Have you ever seen boiling manure?


We needed frozen ground. Mud was getting old.
Nonfarm types complained about the cold, those whose manure storages were over-full were glad to see sustained temps below freezing.
OK, no wind chills would have been lovely, because the temperatures have been well below freezing.
The sound of water spraying: not a good sound in January when the mercury hadn’t risen above 20 degrees.
Casualty. The first cold-weather casualty was the frost-free hydrant with a “regular” valve attached to make watering calves easier.
It worked great as long as the valve was left open to drain after each feeding. But it wasn’t.
The 18-inch icicle hanging from the hydrant and the ice mural sprayed against the side of the garage were proof.
Prolonged cold weather brings interesting consequences.
Will each piece of machinery or equipment start when the switch is flipped or ignition turned? Did the last person remember to plug in the engine-block warmers?
Will the power stay on?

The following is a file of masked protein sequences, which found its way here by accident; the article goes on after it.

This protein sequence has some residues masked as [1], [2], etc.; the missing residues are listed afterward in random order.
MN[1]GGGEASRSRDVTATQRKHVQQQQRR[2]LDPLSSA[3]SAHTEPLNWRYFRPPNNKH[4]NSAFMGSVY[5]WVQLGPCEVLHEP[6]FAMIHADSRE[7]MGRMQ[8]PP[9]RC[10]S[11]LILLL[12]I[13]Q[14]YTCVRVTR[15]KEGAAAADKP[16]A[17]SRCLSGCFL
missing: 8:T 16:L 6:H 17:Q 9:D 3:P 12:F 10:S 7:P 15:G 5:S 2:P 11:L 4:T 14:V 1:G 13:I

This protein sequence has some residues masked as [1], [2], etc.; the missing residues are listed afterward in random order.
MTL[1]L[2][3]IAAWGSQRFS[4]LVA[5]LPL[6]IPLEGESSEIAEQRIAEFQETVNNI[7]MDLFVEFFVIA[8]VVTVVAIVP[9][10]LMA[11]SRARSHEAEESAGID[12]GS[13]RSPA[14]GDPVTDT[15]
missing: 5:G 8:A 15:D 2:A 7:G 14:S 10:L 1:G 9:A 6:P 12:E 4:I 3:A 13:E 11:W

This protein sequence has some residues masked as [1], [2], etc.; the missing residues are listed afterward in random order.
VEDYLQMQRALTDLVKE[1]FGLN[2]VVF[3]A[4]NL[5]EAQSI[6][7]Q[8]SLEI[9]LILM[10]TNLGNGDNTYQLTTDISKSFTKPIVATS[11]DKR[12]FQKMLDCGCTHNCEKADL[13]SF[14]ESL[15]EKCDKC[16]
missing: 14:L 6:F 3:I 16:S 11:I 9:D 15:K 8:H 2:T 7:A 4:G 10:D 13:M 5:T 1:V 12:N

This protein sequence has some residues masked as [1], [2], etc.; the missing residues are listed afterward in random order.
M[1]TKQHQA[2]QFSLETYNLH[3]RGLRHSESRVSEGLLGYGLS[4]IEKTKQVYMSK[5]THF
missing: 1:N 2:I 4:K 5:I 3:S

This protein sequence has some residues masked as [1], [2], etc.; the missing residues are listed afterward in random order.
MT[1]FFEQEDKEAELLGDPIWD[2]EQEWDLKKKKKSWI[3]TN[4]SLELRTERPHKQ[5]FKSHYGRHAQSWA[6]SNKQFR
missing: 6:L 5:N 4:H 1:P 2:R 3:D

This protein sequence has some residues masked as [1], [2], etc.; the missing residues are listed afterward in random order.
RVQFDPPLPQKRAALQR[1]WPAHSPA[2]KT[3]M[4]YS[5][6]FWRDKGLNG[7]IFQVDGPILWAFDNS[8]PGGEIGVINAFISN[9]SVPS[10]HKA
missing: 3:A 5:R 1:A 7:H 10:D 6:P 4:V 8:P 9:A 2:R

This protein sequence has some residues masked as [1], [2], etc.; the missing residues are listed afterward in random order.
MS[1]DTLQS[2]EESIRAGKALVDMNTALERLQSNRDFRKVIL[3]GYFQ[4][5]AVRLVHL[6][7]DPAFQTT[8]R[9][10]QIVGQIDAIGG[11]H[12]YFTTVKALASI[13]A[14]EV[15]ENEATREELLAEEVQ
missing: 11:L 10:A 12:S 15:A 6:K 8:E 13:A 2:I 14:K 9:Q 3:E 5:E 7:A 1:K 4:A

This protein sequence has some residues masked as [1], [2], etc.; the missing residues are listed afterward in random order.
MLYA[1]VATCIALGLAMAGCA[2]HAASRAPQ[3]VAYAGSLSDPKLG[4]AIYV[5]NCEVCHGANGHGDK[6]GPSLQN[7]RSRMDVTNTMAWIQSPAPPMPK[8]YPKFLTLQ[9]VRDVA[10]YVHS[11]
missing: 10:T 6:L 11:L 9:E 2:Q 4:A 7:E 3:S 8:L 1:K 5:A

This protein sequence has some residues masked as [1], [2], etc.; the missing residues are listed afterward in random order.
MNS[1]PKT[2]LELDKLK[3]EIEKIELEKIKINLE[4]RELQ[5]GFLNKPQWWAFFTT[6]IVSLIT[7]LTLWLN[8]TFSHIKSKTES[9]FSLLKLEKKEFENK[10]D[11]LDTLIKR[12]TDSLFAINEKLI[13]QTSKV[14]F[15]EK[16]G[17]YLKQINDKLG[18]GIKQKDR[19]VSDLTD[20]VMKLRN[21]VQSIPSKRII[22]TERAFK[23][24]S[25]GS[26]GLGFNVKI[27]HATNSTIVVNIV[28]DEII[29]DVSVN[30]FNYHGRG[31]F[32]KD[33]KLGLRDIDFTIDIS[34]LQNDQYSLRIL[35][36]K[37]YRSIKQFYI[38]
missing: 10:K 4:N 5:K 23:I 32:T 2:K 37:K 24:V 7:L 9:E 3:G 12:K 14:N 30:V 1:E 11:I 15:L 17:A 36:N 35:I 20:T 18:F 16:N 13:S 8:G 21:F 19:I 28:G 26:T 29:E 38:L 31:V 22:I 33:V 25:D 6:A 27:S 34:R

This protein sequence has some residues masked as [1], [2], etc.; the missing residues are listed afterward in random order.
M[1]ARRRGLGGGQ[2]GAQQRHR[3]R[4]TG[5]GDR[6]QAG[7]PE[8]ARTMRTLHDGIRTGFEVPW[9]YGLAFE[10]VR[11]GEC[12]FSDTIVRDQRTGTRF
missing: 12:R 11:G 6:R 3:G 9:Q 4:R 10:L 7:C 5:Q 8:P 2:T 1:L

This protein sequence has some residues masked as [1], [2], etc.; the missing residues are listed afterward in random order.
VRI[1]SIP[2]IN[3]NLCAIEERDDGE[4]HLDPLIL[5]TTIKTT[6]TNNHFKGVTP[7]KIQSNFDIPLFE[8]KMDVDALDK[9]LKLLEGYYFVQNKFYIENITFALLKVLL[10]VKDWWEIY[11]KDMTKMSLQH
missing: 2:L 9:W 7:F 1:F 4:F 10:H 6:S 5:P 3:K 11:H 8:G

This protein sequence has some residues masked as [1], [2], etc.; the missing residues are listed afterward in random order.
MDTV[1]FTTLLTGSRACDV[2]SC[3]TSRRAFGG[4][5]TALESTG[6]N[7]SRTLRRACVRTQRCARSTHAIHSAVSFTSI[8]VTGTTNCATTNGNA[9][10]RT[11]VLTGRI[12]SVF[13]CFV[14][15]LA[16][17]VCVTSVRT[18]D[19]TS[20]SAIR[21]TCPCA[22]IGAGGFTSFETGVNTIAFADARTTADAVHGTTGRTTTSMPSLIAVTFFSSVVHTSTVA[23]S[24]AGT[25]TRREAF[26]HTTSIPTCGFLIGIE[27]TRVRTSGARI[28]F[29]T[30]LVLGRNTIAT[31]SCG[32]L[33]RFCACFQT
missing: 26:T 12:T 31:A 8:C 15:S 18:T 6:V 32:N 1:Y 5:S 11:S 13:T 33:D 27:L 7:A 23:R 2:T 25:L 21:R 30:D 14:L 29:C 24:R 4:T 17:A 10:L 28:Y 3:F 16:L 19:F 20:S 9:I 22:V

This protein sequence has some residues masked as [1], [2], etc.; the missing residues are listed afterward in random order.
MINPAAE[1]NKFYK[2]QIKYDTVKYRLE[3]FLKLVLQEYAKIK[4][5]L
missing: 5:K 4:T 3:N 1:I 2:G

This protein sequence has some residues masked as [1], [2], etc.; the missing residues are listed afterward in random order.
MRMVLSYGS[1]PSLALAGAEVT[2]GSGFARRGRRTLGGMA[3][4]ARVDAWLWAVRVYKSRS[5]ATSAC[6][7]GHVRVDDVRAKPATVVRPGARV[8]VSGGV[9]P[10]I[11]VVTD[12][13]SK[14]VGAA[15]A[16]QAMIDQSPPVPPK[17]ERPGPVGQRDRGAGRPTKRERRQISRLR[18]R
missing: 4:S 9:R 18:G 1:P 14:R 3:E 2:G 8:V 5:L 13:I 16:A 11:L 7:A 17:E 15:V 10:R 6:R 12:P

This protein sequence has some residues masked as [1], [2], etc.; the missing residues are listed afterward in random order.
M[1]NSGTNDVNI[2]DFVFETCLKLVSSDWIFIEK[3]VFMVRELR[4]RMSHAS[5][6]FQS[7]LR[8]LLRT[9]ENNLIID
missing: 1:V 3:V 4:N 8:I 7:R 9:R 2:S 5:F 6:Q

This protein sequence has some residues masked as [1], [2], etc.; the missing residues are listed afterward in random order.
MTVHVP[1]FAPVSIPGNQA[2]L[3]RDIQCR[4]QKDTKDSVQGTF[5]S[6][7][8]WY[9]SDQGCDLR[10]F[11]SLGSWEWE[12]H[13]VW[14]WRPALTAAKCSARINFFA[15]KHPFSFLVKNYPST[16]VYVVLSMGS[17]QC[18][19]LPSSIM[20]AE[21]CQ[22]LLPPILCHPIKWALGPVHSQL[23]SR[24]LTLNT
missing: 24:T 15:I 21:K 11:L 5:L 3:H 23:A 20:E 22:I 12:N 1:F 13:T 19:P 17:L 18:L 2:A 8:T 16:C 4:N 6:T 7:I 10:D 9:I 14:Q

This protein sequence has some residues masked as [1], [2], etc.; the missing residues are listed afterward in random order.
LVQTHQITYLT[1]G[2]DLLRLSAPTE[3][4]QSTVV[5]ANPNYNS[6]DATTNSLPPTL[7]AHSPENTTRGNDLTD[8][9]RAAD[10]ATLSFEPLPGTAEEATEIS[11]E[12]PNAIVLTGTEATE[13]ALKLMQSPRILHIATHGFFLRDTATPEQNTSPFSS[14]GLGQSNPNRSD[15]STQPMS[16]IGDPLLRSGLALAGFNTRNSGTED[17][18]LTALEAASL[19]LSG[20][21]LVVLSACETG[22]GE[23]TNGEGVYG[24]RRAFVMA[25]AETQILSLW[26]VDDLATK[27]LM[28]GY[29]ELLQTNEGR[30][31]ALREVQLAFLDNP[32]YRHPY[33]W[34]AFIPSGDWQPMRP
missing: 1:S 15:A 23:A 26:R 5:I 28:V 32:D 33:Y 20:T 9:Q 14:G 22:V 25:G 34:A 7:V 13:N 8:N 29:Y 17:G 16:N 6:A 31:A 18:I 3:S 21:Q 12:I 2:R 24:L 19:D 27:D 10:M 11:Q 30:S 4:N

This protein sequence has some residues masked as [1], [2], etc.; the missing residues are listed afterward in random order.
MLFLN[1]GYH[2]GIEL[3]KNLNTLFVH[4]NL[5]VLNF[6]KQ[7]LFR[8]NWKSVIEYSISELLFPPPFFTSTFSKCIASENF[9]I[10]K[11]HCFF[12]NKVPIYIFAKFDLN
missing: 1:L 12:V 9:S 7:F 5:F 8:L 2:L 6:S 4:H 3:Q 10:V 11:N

Manure equipment capacity diminishes daily as a thin film of each load freezes onto the inside of spreaders, scrapers and manure loaders.
By last week, one of Steve’s loader buckets was nearly full with frozen manure. The answer?
Boiling manure. Build a small fire and prop the bucket over it. Ever see manure boil?
Heifers step carefully across their outside lot, manure frozen firmly into a rough surface.
The outside of water fountains are covered with ice flows where cows and heifers slop water. All have worked beautifully except for a brief glitch in the dry cow pen. They just don’t keep as much water flowing through them as the lactating cows, and it showed.
Buckets. Calves nestle into deep beds of straw in hutches and pens, the better to stay warm.
Their water buckets aren’t so lucky and become ice buckets within hours of feeding.
Stack empty milk buckets to take in the milk house to wash and get them there fast. If they sit outside more than a few minutes, the stack will be frozen together.
The bright side has been clear days and lots of sunshine. (OK, and the fact that during the week, I’m in my office and not out in the barn.)
The days are getting longer, too. I have a few moments to appreciate this as I wait for my boot laces, damp from washing up and now frozen solid, thaw before the knots will come loose.


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Dianne Shoemaker is an OSU Extension field specialist in dairy production economics. You can contact her at 330-533-5538 or shoemaker.3@osu.edu.